Posts Tagged ‘Curtis Macdonald’

On Curtis Macdonald

Monday, February 4th, 2013

This review appears in the February 2013 issue of The New York City Jazz Record.

Curtis Macdonald
Twice Through the Wall (ind.)

By David R. Adler

Twice Through the Wall, the second offering from altoist Curtis Macdonald, is an EP with a running time of just 20 minutes. Far from hurrying through it, Macdonald paces himself, devoting the first two minutes of the opening “Social Inheritance” to a drum solo intro from Adam Jackson. Ensemble-wise, the language picks up right where Community Immunity, the leader’s excellent 2011 debut, left off. Most of the same players are heard, although Jackson, taking the place of Greg Ritchie, is easily a standout on the opener and the two remaining pieces.

On the closing “Physical Memory” is it pianist David Virelles who provides a minute-long solo intro. Working with meditative and spiraling cross-rhythms, Virelles sets up a groove ever more fractured and tumultuous once Jackson and bassist Chris Tordini join in. There’s a gut-level energy, on this as well as “Social Inheritance,” that defines Macdonald’s rhythm section, Virelles very much included.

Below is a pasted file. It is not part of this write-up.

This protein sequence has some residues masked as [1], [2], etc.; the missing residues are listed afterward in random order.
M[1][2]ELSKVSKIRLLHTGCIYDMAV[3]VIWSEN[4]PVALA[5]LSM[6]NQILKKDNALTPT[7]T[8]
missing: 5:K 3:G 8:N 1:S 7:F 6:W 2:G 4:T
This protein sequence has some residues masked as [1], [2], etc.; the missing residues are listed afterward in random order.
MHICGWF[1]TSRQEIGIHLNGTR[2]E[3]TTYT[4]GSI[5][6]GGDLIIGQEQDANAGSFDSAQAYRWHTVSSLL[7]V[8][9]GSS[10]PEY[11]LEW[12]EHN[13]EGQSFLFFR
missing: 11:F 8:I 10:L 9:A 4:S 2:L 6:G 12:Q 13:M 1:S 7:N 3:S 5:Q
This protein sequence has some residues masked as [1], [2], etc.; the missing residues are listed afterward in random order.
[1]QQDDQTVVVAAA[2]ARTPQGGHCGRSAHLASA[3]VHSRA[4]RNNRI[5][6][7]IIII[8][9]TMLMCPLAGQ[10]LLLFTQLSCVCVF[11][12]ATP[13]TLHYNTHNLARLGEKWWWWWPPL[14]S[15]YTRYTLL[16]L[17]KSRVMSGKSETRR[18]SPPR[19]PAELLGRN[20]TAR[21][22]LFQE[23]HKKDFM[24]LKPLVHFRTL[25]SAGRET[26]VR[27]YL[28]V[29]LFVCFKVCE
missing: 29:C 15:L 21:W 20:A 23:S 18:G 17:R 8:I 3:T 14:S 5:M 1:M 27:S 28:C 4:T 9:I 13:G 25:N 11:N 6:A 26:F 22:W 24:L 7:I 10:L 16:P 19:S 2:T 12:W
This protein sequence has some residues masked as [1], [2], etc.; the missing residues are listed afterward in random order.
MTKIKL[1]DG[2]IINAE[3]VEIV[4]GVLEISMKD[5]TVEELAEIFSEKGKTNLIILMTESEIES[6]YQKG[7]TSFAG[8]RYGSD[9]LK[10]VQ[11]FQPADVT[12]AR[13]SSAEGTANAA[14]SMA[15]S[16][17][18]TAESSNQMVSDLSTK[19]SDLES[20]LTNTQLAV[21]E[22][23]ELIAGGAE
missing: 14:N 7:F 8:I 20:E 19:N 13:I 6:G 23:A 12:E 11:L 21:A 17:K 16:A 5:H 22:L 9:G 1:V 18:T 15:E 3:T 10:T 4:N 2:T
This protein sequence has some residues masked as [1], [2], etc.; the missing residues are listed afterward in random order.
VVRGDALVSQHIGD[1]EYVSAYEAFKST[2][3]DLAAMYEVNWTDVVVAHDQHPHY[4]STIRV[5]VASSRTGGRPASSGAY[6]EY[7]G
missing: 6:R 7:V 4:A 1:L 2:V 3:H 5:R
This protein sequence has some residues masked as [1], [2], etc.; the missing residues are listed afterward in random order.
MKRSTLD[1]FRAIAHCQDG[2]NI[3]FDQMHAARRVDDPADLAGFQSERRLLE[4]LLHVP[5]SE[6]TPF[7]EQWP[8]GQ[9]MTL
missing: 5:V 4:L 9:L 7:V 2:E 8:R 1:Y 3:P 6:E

Macdonald and tenor saxophonist Jeremy Viner pair nicely throughout, getting their horns around intricate unison melodies and presenting widely contrasting solo voices. Macdonald tends to be lighter, more vulnerable, reaching high enough in the alto’s range to sound like a soprano on “Comic Fortress,” the middle selection. Viner is grittier, more immersed in the Coltrane/Liebman/Lovano side of things. His eruptive solo toward the end of “Physical Memory” is what brings the piece to peak intensity.

Jackson lends a strong Caribbean flavor to “Comic Fortress” with every subtle drum-head inflection and polyrhythmic aside, transforming a trio feature for Macdonald’s alto sax into a compelling full-band statement. With no chordal backing Macdonald is set free. But rather than stretching wildly, he focuses on the lyrical composition at hand and the astute trio conversation it prompts, right up to the hip ascending alto/bass figure that ends it.